Trey Burke of the Washington Wizards dribbles up the court...

Trey Burke of the Washington Wizards dribbles up the court against the Brooklyn Nets during the first half at Verizon Center on Dec. 30, 2016 in Washington, DC. Credit: Getty Images / Patrick Smith

WASHINGTON — Coming off back-to-back games that were decided by buzzer-beating baskets — one that fell their way and one that didn’t — the Nets played a game Friday night at Verizon Center that was notable only for the utter absence of drama. A hot-shooting Wizards team that has been on a roll in December finished the year that way with a 118-95 rout of the Nets.

The win was the ninth in the past 12 games for Washington (16-16) while the Nets (8-24) dropped to 1-16 on the road. The Wizards shot 56.6 percent from the field and dominated nearly every statistical category from rebounding (44-32) to points in the paint (50-32) to second-chance points (17-6) and fast-break points (14-6).

“They played great,” Nets coach Kenny Atkinson said of the Wizards. “They forced five or six turnovers right off the bat and got off to a good start. That being said, I’m disappointed with our performance. Coming off two really competitive games against good teams, I felt like we should have come in here and played better. That’s rare this season to be at this level of disappointment. I don’t think we were ready to play. I’ll take that on me . . . It was overall energy. I didn’t feel that spirit.”

High-scoring guard Bradley Beal (ankle) did not play for the Wizards, but Trey Burke came off the bench to score 27 points and shoot 10-for-12. John Wall had 19 points and 14 assists and Marcin Gortat added 19 points and 13 rebounds.

Trevor Booker led the Nets with 16 points and seven rebounds and Rondae Hollis-Jefferson also scored 16. Bojan Bogdanovic and rookie Caris LeVert each added 12 and Brook Lopez totaled 11 points and a team-high six assists.

Two days after playing one of their best defensive games of the season in Chicago, the Nets gave Washington’s shooters the kid-glove treatment in the first half, when the Wizards shot 57.4 percent. Eleven Nets turnovers led to 10 Washington points and helped fuel a fast break that outscored the Nets 12-0 on the way to a 66-50 halftime lead.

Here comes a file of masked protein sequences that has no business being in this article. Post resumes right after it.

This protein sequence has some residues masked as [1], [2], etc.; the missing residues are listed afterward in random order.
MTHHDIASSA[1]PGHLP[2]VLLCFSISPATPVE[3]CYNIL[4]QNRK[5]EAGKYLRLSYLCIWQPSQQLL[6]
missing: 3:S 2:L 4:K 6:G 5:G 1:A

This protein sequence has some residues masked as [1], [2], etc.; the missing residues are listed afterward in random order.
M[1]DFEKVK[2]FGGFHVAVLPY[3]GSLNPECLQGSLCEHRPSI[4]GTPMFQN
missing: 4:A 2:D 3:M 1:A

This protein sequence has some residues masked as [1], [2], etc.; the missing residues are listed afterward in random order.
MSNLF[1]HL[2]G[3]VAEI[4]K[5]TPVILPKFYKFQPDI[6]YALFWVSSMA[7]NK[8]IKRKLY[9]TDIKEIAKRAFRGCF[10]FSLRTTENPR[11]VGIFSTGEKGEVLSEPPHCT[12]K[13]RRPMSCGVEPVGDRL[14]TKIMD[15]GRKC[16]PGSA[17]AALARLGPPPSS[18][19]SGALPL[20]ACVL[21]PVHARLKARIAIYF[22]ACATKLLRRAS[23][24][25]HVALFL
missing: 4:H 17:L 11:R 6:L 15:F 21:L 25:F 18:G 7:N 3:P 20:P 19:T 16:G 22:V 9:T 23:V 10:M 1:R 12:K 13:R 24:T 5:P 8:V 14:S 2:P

Otto Porter Jr. had it going early with 10 first-quarter points, but his hot hand paled in comparison with Burke’s in the second period. Every one of Burke’s seven shots found the bottom of the net, including four from three-point range, as he totaled a season-high 20 points by halftime, 18 of them in the second quarter. As a team, Washington shot 66.7 percent from the field (14-for-21) in the second quarter.

Atkinson credited Wall for creating open looks for Burke. “John Wall created havoc in the pick-and-roll,” Atkinson said. “He had his scoring going, and when we showed a crowd against him, he found shooters.”

Atkinson and Lopez said Wall’s play forced the Nets to change their pick-and-roll coverage in the second half. “Wall was getting great looks coming off the pick-and-roll,” Lopez said. “He’s so dangerous, making everyone else better because he’s such a pro with the ball.”

After the Wizards pushed their lead to 21 points in the third, Booker scored five straight points to ignite a 10-0 surge that cut the Nets’ deficit to 76-65. But that was as close as they would get.

“Our energy level wasn’t there pretty much from the git-go,” Lopez said. “It wasn’t us. It’s something that is our hallmark and we have to hang our hat on every night, and it just wasn’t there tonight.”

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